Down the Road – Review in Epic Magazine

Down the Road

Grey Oak Publishers

Rs 195

 

Down the Road, 28 Campus Tales By 16 Authors, published byGrey Oak Publishers, India, is a refreshing and pleasant read. Edited by Ahmed Faiyaz, author of two previous novels Love, Life and all That Jazz and Another Chance, and author Rohini Kejriwal, the book is a beautiful amalgamation of a variety of different flavours of writing. Written by a few first time authors, many still students living on campuses, the book effortlessly takes you back to the fun and formative years of school and college where life was primarily about friends, first crushes and yet some embarrassing and painful moments as well.

Ranging from best selling author Ira Trivedi’s forbidden love story “The Music Room”, which follows the innocent relationship between a spirited school cricket captain and the coy music teacher, to Ahmed Faiyaz’s humorous account of a British school master in “Reason”, all these stories have the ability to provide a momentary, yet polite, glimpse into the lives of their characters. Like each of us, they experience emotions such as the joy of love and togetherness, or the pain of loss and grief, and struggle with anxiety, guilt and homesickness.

Read the rest of the review on http://www.epicindia.com/magazine/Books/book-review-down-the-road-edited-by-ahmed-faiyaz-and-rohini-kejriwal

Buy the book on – Flipkart – – Rs 117

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Down the Road – Asian Age Review

Review of Down the Road by R Chandrasekar (Author of The Goat, the sofa & Mr. Swami)

The years we spend finishing school and then attending college are special ones. More than any other periods of our lives, these are the years that we recall with nostalgia, these are the years where the good times seemed never-ending, the years where tragedies and difficult times were easily banished, the years when the years ahead held no fears, only possibilities.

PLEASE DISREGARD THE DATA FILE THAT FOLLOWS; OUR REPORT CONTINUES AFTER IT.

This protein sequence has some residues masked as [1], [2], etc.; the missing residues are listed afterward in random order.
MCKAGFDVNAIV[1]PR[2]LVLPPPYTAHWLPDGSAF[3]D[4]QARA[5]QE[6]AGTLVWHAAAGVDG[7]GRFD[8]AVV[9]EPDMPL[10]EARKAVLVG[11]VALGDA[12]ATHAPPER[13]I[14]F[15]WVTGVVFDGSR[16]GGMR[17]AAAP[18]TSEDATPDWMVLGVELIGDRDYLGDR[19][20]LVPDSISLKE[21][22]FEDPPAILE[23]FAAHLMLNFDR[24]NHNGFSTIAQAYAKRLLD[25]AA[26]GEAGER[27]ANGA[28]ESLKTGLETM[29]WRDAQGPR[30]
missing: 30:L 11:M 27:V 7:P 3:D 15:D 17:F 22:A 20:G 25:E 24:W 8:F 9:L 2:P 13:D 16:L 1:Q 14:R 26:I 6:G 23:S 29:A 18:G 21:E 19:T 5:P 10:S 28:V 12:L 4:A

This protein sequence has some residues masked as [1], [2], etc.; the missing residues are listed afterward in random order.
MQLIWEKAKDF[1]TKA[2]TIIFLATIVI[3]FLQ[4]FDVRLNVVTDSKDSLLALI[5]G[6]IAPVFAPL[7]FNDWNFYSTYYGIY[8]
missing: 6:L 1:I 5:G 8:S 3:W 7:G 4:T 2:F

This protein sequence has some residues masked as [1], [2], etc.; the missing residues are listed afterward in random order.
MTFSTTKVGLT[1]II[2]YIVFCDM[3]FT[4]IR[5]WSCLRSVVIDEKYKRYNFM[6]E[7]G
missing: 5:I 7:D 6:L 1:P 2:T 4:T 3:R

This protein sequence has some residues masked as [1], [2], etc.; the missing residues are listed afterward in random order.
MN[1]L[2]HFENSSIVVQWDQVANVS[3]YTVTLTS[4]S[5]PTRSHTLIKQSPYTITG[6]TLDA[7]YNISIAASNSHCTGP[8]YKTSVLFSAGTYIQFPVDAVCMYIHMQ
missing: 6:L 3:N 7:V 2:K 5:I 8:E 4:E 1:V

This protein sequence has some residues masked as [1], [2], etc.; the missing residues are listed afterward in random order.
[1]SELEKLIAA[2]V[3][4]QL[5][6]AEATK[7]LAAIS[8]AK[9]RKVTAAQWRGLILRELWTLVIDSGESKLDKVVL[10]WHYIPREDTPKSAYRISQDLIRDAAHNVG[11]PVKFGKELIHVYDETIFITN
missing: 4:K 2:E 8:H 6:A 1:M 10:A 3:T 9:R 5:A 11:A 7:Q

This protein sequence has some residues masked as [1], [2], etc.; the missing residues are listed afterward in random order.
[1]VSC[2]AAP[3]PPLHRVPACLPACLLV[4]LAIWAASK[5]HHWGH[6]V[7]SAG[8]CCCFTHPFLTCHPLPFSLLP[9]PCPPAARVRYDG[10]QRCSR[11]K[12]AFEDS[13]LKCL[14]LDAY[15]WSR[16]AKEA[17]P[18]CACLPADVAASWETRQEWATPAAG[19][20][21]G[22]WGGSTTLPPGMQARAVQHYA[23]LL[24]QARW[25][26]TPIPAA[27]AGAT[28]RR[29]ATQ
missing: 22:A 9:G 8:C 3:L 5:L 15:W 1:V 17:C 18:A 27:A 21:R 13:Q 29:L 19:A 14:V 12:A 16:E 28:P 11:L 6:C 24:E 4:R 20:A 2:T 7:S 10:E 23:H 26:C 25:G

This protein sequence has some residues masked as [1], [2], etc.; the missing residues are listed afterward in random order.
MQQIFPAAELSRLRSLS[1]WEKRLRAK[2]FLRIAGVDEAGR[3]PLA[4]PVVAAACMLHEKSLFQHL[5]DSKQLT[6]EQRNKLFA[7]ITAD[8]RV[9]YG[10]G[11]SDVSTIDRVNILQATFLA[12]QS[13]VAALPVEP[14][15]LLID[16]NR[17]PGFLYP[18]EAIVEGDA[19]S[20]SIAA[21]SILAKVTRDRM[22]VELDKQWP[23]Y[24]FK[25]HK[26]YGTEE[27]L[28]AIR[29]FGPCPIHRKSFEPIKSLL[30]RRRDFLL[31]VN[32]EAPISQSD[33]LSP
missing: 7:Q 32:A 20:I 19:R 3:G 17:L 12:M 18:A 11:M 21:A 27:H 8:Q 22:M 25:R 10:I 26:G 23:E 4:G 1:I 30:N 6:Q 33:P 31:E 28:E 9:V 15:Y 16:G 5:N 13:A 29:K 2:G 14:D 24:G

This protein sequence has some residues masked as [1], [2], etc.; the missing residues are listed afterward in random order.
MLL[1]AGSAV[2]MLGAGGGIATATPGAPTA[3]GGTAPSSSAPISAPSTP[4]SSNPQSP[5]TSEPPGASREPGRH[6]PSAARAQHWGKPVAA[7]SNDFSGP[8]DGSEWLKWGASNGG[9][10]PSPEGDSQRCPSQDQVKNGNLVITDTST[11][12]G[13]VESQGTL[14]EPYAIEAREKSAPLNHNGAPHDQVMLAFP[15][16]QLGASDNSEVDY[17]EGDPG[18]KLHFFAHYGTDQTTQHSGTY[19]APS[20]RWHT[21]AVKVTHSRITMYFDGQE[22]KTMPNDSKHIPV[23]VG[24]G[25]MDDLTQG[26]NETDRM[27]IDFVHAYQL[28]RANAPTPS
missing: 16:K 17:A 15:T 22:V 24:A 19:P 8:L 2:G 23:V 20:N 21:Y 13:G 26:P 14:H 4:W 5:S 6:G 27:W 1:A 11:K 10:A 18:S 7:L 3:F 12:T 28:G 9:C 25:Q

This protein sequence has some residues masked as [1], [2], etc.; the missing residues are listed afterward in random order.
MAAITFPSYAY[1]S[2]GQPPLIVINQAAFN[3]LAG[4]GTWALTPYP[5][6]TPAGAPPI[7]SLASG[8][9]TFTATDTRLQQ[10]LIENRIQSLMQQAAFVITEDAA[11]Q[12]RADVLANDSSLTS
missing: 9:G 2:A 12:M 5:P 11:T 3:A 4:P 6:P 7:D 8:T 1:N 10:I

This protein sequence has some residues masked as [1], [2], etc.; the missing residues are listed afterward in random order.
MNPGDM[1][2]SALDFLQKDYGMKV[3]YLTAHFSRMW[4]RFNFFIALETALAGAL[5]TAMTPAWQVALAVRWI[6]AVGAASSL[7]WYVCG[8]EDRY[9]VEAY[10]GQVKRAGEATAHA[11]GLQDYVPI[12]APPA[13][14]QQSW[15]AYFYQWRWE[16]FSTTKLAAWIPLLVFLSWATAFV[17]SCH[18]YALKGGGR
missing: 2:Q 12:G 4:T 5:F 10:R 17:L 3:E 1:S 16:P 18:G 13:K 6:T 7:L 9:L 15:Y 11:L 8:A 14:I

Writing about the campus years has become an important part of Indian fiction writing. Schools and colleges in India had (and have) a cast of characters: teachers, students and staff, and settings: classrooms, canteens, hostels and tea shops, that haven’t changed in decades. The dramas played out against these seemingly nondescript backdrops find expression in the stories brought together in Down the Road.
The 28 stories in this collection talk about loves and friendships lost and gained, student pranks and personal tragedies, inspiring teachers and horrible ones, hostels and classrooms, youngsters and those looking back to their campus years with nostalgia.

 

Read the rest of the review on Asian Age – http://www.asianage.com/books/campus-scrapbook-380

Down the Road cover